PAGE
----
TESTWelcome to the newly created Apkarian group webpage. We're still under construction at the moment, so there isn't very much here. The resources section is coming along, though, with presentations from group meetings and useful programs being posted daily. If you'd like the password to access that portion of the webpage, email me at mvanstav at uci dot edu.

About Our Research

Understanding of photophysics and chemical dynamics in condensed media is the major thrust of our research. Both experimental and theoretical studies are conducted on what may be regarded as model systems: systems, such as doped van der Waals solids and fluids, which are simple enough to afford a first principles description of elementary photoprocesses. The challenge in understanding dynamics in condensed media arises from the many-body nature of interactions. Collective electronic and nuclear degrees of freedom must be considered to describe even the simplest of chemical processes, such as the breaking or making of a bond. The development of global many-body potentials that are at once accurate, universal and economical, is a unifying theme in our work. The dynamical consequences of such interactions, is another theme, which is investigated through time frequency resolved spectroscopies using ultrafast lasers. Beside the preparation and interrogation of molecular coherences, quantum control as applied to molecular engineering and quantum computing are subjects that are pursued both theoretically and experimentally.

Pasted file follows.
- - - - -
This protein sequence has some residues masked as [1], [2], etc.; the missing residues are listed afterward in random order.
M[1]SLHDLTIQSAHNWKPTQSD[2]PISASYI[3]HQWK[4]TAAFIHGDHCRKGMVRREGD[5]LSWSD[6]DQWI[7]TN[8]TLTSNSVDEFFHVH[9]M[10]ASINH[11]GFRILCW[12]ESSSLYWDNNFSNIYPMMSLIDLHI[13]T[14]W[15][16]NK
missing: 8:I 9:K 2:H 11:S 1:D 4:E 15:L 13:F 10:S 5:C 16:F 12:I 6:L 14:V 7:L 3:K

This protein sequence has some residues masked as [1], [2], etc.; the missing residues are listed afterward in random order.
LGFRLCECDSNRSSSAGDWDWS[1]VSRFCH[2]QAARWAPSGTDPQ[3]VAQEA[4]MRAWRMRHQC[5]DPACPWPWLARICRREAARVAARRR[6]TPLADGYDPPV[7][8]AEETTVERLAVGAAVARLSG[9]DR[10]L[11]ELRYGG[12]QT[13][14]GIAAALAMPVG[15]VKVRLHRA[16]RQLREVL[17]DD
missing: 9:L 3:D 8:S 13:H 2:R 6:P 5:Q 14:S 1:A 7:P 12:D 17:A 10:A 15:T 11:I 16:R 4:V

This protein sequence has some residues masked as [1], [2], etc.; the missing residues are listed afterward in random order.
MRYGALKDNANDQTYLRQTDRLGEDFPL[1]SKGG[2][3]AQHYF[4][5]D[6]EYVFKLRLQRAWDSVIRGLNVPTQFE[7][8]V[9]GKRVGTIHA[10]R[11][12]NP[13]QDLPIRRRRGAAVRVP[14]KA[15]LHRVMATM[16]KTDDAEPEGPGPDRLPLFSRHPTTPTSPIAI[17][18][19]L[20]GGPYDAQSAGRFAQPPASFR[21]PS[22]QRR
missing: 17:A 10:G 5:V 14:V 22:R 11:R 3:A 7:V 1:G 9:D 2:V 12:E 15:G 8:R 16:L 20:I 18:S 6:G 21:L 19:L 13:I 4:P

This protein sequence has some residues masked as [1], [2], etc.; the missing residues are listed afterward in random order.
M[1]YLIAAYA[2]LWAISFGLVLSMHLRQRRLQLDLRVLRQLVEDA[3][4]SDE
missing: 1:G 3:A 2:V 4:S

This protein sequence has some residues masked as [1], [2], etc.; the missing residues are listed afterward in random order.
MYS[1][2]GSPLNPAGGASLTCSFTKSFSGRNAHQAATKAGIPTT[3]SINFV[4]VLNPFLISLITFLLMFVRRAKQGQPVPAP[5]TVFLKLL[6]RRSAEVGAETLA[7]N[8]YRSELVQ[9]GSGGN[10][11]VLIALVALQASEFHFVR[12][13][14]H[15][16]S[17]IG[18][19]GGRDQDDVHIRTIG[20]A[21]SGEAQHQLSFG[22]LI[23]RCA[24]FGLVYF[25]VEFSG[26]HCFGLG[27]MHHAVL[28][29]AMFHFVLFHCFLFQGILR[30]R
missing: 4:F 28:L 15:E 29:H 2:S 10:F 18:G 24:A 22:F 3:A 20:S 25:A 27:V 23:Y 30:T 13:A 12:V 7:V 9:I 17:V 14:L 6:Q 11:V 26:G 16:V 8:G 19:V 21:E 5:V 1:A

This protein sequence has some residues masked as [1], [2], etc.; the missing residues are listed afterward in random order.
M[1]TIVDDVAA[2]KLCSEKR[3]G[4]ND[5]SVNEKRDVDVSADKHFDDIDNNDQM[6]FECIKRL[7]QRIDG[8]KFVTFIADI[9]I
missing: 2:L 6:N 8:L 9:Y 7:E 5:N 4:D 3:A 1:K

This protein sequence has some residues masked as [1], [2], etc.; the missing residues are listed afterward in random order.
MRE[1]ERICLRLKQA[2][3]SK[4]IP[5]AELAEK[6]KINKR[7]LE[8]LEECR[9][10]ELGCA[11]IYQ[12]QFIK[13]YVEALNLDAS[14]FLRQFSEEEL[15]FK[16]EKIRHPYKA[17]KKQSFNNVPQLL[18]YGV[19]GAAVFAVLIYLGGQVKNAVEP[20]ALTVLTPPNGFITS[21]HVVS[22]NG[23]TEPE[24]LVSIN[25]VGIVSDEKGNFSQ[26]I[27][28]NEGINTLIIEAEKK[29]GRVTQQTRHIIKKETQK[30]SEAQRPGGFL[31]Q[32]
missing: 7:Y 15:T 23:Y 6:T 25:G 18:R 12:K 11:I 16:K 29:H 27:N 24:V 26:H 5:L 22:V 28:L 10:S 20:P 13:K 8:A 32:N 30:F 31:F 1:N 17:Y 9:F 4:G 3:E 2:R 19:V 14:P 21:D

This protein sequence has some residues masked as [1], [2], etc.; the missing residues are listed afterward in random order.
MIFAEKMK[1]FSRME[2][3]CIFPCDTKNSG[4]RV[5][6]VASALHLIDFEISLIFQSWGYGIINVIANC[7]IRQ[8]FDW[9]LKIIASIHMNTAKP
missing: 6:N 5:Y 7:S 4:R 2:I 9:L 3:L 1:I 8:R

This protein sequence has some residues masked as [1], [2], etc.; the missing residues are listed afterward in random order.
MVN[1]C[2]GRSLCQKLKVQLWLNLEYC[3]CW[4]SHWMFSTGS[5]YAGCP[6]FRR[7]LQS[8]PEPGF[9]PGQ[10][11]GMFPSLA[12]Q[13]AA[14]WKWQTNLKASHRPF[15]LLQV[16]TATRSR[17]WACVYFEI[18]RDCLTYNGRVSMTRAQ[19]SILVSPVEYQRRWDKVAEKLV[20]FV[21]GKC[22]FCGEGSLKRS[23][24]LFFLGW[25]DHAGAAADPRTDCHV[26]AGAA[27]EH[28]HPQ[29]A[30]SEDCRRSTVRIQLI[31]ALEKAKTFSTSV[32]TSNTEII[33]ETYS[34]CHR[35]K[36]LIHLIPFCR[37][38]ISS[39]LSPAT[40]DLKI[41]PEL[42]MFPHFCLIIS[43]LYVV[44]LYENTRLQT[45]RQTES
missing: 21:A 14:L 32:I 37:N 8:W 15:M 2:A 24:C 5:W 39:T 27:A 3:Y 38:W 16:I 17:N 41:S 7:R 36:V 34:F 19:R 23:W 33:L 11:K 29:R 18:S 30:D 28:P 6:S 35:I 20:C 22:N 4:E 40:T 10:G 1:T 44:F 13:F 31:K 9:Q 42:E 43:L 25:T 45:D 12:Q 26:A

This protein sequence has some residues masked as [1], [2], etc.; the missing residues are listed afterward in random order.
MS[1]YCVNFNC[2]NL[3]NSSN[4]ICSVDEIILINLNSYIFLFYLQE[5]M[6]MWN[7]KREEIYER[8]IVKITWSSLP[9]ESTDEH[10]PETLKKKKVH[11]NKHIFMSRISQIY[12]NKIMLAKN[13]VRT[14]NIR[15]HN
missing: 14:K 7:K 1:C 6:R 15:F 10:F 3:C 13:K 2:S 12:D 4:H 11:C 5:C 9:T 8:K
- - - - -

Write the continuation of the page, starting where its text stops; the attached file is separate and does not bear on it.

The experimental studies invariably involve laser-based spectroscopic techniques that are implemented in both frequency and time domain, over the spectral range from far infrared to the deep ultraviolet. The time resolution of studies stretches to the femtosecond domain, a time scale that enables the observation of atomic motions on a freeze-frame basis. This provides the means for following and controlling chemistry as it evolves from reactants to products. To extract the desired atomistic level of understanding from detailed experimental observables, we invariably model the systems with explicit simulations. To this end, we have developed an arsenal of classical, semi-classical, and quantum simulation methods.